Afro-vegan Farm-fresh African, Caribbean & Southern flavors remixed

Bryant Terry, 1974-

Book - 2014

"Rising star chef and food activist Bryant Terry is known for his simple, creative, and delicious vegan dishes inspired by African American cooking. In this ... cookbook, he remixes foods of the African diaspora to create ... recipes such as corn maque choux-stuffed Jamaican patties with hot pepper sauce, berebere-spiced black-eyed pea sliders, crispy teff-grit cakes with eggplant, tomatoes, and peanuts, and groundnut stew with winter vegetables and cornmeal dumplings"--

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Location Call Number   Status
2nd Floor 641.56362/Terry Due Dec 16, 2023
Berkeley : Ten Speed Press [2014]
Main Author
Bryant Terry, 1974- (-)
First edition
Physical Description
viii, 215 pages : illustrations (chiefly color), color map ; 24 cm
Includes bibliographical references (page 205) and index.
Contents unavailable.
Review by Booklist Review

Chef-author Terry (Vegan Soul Kitchen, 2009; The Inspired Vegan, 2012) introduces the concept of food justice, a philosophy that he defines as good food being an everyday right, and not just a privilege. His book is also an introduction to the various ways (more than 100, in short) that African cuisine can go mainstream. Pointing out the high incidence of African Americans with diet-preventable diseases, such as hypertension and type 2 diabetes, Terry sets out to help correct that situation one meal at a time, jumping right into specific dishes and their preparation. The first section is about spices and sauces. For instance, familiar seasonings tango with pomegranate-peach barbecue sauce, while slow-braised mustard greens dance with an all-green spring slaw. Each recipe, interestingly, includes at least one soundtrack recommendation, which frequently is also accompanied by a film or book suggestion. His sidebars cover, among other topics, toasting whole spices and cooking black-eyed peas and millet. He's careful not to overemphasize (and overproselytize) the vegan nature of his recipe collection; instead, he focuses on flavor, on coaxing out unique smells and tastes.--Jacobs, Barbara Copyright 2010 Booklist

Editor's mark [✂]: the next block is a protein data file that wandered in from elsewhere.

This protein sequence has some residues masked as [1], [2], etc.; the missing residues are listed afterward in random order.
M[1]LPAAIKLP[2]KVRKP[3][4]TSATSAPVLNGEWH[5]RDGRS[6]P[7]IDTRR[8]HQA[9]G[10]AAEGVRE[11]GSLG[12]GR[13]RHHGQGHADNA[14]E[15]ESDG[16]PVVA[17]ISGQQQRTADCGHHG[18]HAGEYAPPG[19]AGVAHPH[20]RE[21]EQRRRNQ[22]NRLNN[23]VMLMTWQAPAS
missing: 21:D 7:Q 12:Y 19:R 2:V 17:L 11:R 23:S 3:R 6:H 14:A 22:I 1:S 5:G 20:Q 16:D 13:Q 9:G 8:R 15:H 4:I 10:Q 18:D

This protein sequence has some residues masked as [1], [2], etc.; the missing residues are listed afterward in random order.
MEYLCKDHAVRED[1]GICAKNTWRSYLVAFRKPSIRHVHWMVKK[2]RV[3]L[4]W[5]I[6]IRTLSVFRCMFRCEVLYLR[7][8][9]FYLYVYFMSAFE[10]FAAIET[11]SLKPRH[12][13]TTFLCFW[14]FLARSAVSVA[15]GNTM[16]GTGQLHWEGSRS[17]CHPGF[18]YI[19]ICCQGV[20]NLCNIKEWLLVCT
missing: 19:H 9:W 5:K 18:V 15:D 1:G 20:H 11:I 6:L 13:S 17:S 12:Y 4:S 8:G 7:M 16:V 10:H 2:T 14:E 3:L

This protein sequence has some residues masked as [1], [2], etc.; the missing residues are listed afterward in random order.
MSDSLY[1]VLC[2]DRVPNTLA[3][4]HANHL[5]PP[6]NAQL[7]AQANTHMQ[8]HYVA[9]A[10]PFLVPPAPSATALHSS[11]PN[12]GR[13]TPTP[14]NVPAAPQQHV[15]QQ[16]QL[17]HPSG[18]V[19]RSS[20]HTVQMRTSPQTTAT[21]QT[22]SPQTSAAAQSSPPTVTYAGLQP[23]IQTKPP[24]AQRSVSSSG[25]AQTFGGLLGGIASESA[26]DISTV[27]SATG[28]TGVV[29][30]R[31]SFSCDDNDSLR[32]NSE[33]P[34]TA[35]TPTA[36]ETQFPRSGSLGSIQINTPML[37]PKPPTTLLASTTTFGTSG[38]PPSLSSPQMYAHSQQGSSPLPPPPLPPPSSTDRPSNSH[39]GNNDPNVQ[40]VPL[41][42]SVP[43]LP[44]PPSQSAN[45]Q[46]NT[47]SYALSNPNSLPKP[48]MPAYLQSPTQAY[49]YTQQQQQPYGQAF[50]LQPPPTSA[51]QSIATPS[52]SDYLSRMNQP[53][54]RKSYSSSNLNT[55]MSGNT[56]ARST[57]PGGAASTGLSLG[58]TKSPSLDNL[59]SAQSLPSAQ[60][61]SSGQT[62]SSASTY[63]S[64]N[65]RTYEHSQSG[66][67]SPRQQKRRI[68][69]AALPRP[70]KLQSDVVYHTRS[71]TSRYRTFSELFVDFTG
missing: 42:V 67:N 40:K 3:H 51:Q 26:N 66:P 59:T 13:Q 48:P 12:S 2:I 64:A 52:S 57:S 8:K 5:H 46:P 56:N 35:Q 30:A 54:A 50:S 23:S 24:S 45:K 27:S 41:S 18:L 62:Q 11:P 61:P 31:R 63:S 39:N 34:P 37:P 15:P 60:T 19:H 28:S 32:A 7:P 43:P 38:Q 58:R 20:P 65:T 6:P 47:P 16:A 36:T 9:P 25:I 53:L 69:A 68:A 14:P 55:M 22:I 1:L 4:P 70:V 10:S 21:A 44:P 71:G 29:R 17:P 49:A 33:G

From Booklist, Copyright (c) American Library Association. Used with permission.

Muscovado-Roasted Plantains Olive oil, maple syrup Yield 4 to 6 servings Soundtrack "Golden Lady" by José Feliciano from And the Feeling's Good Inspired by candied sweet potatoes, this flavorfully sweet side dish provides a satisfying counterpoint to a savory main. While roasting brings out the natural sweetness in plantains, muscovado--unrefined brown cane sugar--gives the plantains a subtle molasses flavor. You can add chopped pecans for texture. If you cannot find muscovado, use raw cane sugar and replace the maple syrup with 1 teaspoon unsulfured molasses. 4 large ripe plantains, ends cut off, peeled, and cut into thirds 4 teaspoons olive oil 1⁄2 teaspoon coarse sea salt 1 tablespoon maple syrup 1⁄4 cup muscovado sugar Preheat the oven to 375°F. Line a large, rimmed baking sheet with parchment paper. Put the plantains in a large bowl, drizzle with 2 teaspoons of the oil, and sprinkle with the salt. Toss gently until the plantains are evenly coated. Transfer to the lined baking sheet and bake for 40 minutes, gently stirring and turning every 10 minutes, until fork-tender and lightly browned. Combine the maple syrup, muscovado, and remaining 2 teaspoons oil in a small bowl and stir with a fork to combine. Pour into a large skillet and warm over high heat until melted, about 30 seconds. Add the plantains, and cook for 1 minute, tossing vigorously to coat evenly, and serve. Excerpted from Afro-Vegan: Farm-Fresh African, Caribbean, and Southern Flavors Remixed by Bryant Terry All rights reserved by the original copyright owners. Excerpts are provided for display purposes only and may not be reproduced, reprinted or distributed without the written permission of the publisher.